What’s your thought on Shellshock? EventTracker CEO A.N. Ananth weighs in.
- Shellshock (also known as Bashdoor) CVE-2014-6271 is a security bug in the Linux/Unix Bash shell.
- EventTracker v 6.x, v7.x is NOT vulnerable to Shellshock as these products are based on the Microsoft Windows platform.
- ETIDS and ETVAS which are offered as options of the SIEM Simplified service, are vulnerable to Shellshock, as these solutions are based on CentOS v6.5. Below are the links relevant to this vulnerability.
- If you subscribe to ETVAS and/or ETIDS, the EventTracker Control Center has already initiated action to patch this vulnerability on your behalf. Please contact firstname.lastname@example.org with any questions.
Shellshock (also known as Bashdoor) CVE-2014-6271 is a security bug in the broadly used Unix Bash shell. Bash is used to process certain commands across many internet daemons. It is a program that is used by various Unix-based systems to execute command scripts and command lines. Often it is installed as the system’s default command line interface.
- Environment variables (each running program having its own list of name/value pairs) occur in Unix-based and other operating systems that Bash supports. When one program is started by an earlier program, an initial list of environment variables is provided by the earlier program to the new program. Apart from this, named scripts (internal list of functions) are also maintained by Bash that can be executed from within.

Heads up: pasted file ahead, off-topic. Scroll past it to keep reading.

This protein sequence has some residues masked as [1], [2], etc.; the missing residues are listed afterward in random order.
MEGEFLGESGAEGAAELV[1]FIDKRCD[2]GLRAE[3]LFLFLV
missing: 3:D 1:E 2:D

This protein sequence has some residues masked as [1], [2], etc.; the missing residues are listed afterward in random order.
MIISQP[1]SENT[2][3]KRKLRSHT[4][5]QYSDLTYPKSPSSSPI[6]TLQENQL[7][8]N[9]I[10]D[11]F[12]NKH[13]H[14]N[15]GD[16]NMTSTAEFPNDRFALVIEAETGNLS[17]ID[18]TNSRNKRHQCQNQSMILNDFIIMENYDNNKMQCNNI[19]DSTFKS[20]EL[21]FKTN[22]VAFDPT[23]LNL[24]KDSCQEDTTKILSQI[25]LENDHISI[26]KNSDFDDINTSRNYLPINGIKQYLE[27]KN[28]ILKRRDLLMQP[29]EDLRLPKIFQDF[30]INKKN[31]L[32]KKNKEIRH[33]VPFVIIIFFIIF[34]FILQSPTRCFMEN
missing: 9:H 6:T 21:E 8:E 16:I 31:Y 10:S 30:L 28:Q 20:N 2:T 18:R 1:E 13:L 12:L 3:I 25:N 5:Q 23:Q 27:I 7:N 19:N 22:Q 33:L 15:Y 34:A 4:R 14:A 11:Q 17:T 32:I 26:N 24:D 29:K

- By creating vulnerable versions of Bash, an attacker can gain unauthorized access to a computer system. By executing Bash with a chosen value in its environment variable list, vulnerable versions of Bash can be caused, that may allow remote code execution.
- Scrutiny of the Bash source code history, reveal that concealed vulnerabilities have been present since approximately version 1.13 (1992). Lack of comprehensive change logs do not allow, the maintainers of Bash source code, to pinpoint the exact time of introduction of the vulnerability.